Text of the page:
Eckhardt Fuchs, Henry Thomas Buckle: Geschichtschreibung und Positivismus in England und Deutschland, Leipzig, Leipziger Universitätsverlag, 1994, 400 pp.
John R.Hinde, "Review of Eckhardt Fuchs, Henry Thomas Buckle: Geschichtschreibung und Positivismus in England und Deutschland, Leipzig, Leipziger Universitätsverlag, 1994", Cromohs 2 (1997): 1-3 <URL: http://www.unifi.it/riviste/cromohs/2_97/hinde.html>.
1. In most accounts of the history of historiography historical positivism
and historicism are viewed as methodologically and theoretically
y divergent approaches to the study of the past. Historicism's greatest
theorist, Johann Gustav Droysen (1808-1884), set the tone of the debate
by arguing that positivism's adoption of the methods of the natural
sciences negated the hermeneutic basis of historicism and consequently
destroyed the 'uniqueness' or individuality d the human past. Not only
positivism was an approach based on the principles of natural science
incapable of revealing the 'spiritual' character of the human world, the
driving force behind the historical process, but it was unable to transform
historical study into an autonomous scientific discipline. Rather, its
'naturalistic' approach reduced history to the dubious status of a 'natural
2. Dr Fuchs' work is an important attempt to rehabilitate Buckle and
to reassess his place in nineteenth-century cultural and intellectual
history. The book is divided into two parts, the first of which examines
the development of Buckle's historical thought within the political, social
and cultural context of Victorian Britain. Although an amateur 'man of
letters' Buckle was a prominent figure in discussions about the nature
of history. At a time when the study of history was not universally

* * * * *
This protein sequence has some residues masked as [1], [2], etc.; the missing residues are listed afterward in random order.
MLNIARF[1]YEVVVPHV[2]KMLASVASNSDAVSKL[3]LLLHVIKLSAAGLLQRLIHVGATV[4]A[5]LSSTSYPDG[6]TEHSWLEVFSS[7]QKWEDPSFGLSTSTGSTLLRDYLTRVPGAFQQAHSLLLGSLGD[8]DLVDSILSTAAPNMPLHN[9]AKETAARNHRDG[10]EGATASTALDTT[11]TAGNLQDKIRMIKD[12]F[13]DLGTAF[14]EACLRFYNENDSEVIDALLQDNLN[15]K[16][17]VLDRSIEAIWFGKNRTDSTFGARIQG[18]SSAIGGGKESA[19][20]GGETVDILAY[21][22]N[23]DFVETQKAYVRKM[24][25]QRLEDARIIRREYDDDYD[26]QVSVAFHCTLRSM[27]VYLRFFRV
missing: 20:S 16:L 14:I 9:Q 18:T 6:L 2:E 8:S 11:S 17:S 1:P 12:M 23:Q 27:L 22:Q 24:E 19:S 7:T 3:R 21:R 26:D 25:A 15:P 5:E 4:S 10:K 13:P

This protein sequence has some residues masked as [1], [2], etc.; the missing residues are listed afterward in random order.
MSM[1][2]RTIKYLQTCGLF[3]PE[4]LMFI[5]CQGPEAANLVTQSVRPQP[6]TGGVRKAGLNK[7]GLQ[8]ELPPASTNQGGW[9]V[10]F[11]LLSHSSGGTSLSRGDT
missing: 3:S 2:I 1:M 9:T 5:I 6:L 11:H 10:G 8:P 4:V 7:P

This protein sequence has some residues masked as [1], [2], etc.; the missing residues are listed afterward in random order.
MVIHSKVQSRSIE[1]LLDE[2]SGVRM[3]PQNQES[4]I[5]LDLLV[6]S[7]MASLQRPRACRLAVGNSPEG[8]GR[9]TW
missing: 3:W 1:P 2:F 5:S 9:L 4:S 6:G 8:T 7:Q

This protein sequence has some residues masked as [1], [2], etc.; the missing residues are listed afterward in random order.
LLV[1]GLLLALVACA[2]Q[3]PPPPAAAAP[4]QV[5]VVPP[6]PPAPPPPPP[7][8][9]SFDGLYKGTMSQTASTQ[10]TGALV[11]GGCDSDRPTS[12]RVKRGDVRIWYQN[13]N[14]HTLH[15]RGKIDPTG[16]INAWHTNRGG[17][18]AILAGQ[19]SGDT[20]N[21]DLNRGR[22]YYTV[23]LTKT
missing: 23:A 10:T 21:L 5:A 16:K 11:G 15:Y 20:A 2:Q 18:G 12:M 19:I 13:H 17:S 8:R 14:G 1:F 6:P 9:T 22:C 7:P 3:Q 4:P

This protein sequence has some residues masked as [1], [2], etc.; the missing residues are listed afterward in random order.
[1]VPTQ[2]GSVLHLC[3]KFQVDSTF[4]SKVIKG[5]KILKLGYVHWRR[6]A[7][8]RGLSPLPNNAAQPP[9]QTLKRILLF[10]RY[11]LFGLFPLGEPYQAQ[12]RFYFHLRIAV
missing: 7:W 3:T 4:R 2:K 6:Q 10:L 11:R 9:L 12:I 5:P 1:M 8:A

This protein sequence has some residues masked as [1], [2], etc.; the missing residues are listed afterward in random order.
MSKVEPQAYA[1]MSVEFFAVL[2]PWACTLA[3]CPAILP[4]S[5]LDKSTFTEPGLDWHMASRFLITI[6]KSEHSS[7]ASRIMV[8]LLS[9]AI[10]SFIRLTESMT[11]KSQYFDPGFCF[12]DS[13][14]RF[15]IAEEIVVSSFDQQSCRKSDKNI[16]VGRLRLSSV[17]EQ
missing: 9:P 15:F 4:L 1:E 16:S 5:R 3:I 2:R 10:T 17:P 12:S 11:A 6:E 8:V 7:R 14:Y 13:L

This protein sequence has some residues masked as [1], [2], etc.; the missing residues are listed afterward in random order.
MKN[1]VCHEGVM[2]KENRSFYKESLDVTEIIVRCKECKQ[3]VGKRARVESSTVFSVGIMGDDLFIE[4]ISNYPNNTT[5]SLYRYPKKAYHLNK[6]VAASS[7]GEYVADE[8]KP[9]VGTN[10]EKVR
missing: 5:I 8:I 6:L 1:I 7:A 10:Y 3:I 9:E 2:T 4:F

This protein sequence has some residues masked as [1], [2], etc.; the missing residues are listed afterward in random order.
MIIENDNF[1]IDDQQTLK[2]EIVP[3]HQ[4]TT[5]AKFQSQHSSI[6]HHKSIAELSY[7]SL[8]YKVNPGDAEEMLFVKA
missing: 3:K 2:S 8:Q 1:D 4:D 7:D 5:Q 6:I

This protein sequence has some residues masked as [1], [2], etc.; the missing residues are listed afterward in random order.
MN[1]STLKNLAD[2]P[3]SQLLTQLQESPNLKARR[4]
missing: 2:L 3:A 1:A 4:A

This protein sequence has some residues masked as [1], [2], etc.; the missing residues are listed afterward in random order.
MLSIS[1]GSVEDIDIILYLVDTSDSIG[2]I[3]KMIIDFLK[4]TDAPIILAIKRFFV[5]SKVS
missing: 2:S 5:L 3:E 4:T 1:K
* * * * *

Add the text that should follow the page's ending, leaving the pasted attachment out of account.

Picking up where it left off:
accepted as a scientific discipline, but was still considered by many
to be a literary genre, Buckle's adaptation of Auguste Comte's «philosophie
positive» to the study of history represented an innovative and
controversial attempt to discover and to create a unified, universal,
and progressive historical science.
3. The comparative aspect of this study of positivism and of historicism, and of English and German historiography, is one of the strengths of Fuchs' work, as German historians tend to focus on German historical writing and to view the development of modern science as an exclusively German phenomenon. This has often resulted in a skewed interpretation of nineteenth-century historiography. One significant implication of Fuchs' study is that historicism must not be seen as the paradigm of modern historical science, as Jörn Rüsen and his students have maintained. Both historicism and positivism were «scientific paradigms» and served as catalyst for the scientification and modernization of historiography. This view will perhaps not be accepted by all scholars. But whether or not one agrees with his conclusions, Fuchs has provided a major reassessment of Buckle and the development of modern historical writing, and this work should be read with care by all students of historiography .